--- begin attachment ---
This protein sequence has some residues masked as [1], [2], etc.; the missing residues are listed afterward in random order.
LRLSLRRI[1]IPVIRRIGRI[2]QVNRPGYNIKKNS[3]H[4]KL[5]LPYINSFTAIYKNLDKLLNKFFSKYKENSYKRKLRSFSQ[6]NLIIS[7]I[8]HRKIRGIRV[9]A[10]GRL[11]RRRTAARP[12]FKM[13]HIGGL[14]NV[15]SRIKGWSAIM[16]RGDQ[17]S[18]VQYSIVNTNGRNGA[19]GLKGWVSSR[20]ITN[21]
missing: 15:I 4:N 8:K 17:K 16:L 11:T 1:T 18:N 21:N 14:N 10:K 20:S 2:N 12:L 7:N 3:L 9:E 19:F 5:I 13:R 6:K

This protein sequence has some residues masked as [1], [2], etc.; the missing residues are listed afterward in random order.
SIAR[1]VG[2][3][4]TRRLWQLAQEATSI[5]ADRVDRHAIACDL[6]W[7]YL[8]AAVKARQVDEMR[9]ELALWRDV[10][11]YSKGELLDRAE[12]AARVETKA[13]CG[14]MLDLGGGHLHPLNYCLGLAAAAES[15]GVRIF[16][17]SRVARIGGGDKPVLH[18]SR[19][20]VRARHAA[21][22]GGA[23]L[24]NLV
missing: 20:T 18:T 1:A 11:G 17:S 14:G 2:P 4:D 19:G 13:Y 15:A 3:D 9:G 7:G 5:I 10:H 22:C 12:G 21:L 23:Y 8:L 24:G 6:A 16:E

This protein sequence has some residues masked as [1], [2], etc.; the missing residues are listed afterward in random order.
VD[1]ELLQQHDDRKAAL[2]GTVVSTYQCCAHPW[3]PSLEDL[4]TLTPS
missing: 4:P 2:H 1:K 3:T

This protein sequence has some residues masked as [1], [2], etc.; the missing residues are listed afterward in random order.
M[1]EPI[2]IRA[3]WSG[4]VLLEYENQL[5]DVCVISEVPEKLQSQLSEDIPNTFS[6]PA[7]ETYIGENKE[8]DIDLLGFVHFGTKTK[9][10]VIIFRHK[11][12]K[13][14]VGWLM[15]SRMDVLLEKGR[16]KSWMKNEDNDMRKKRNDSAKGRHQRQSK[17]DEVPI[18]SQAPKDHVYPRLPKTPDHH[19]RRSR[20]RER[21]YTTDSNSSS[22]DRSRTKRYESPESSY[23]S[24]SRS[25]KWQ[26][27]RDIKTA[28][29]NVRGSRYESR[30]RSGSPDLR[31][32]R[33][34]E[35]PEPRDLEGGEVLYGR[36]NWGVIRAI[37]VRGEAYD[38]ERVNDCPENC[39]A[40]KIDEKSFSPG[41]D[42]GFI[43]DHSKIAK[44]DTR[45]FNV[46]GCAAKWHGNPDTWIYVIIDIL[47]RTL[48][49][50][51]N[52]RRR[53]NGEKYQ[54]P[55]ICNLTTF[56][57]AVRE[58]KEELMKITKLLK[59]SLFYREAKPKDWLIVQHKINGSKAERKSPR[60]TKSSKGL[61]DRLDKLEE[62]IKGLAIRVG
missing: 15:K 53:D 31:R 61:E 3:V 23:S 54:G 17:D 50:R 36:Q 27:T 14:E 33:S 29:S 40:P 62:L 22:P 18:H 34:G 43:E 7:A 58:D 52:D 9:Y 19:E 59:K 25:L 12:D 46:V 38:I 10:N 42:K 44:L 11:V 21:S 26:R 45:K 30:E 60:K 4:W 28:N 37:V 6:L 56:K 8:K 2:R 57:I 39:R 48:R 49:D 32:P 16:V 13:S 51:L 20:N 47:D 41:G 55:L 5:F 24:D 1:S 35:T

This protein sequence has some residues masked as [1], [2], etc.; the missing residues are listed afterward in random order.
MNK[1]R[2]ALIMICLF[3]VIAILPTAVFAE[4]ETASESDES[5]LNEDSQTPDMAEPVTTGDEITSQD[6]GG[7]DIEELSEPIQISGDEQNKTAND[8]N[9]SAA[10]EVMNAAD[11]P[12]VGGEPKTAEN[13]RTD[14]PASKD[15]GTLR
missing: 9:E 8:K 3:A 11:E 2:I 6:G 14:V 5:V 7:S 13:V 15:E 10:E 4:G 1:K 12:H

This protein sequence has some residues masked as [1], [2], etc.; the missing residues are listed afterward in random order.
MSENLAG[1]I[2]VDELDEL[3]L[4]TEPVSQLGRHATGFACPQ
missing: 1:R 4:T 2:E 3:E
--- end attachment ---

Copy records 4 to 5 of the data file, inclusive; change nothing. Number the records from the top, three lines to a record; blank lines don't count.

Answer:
This protein sequence has some residues masked as [1], [2], etc.; the missing residues are listed afterward in random order.
M[1]EPI[2]IRA[3]WSG[4]VLLEYENQL[5]DVCVISEVPEKLQSQLSEDIPNTFS[6]PA[7]ETYIGENKE[8]DIDLLGFVHFGTKTK[9][10]VIIFRHK[11][12]K[13][14]VGWLM[15]SRMDVLLEKGR[16]KSWMKNEDNDMRKKRNDSAKGRHQRQSK[17]DEVPI[18]SQAPKDHVYPRLPKTPDHH[19]RRSR[20]RER[21]YTTDSNSSS[22]DRSRTKRYESPESSY[23]S[24]SRS[25]KWQ[26][27]RDIKTA[28][29]NVRGSRYESR[30]RSGSPDLR[31][32]R[33][34]E[35]PEPRDLEGGEVLYGR[36]NWGVIRAI[37]VRGEAYD[38]ERVNDCPENC[39]A[40]KIDEKSFSPG[41]D[42]GFI[43]DHSKIAK[44]DTR[45]FNV[46]GCAAKWHGNPDTWIYVIIDIL[47]RTL[48][49][50][51]N[52]RRR[53]NGEKYQ[54]P[55]ICNLTTF[56][57]AVRE[58]KEELMKITKLLK[59]SLFYREAKPKDWLIVQHKINGSKAERKSPR[60]TKSSKGL[61]DRLDKLEE[62]IKGLAIRVG
missing: 15:K 53:D 31:R 61:E 3:V 23:S 54:G 17:D 50:R 36:Q 27:T 14:E 33:S 29:S 40:P 62:L 22:P 18:H 34:G 43:E 7:A 58:D 52:D 9:Y 19:E 59:K 25:L 12:D 46:V 38:I 10:N 42:K 44:L 11:V 21:S 26:R 45:K 30:E 60:K 4:W 28:N 37:V 6:L 56:K 8:K 2:R 57:I 39:R 48:R 49:D 32:P 16:V 13:S 51:L 20:N 47:D 41:G 55:L 5:F 24:D 1:S 35:T

This protein sequence has some residues masked as [1], [2], etc.; the missing residues are listed afterward in random order.
MNK[1]R[2]ALIMICLF[3]VIAILPTAVFAE[4]ETASESDES[5]LNEDSQTPDMAEPVTTGDEITSQD[6]GG[7]DIEELSEPIQISGDEQNKTAND[8]N[9]SAA[10]EVMNAAD[11]P[12]VGGEPKTAEN[13]RTD[14]PASKD[15]GTLR
missing: 9:E 8:K 3:A 11:E 2:I 6:G 14:V 5:V 7:S 13:V 15:E 10:E 4:G 1:K 12:H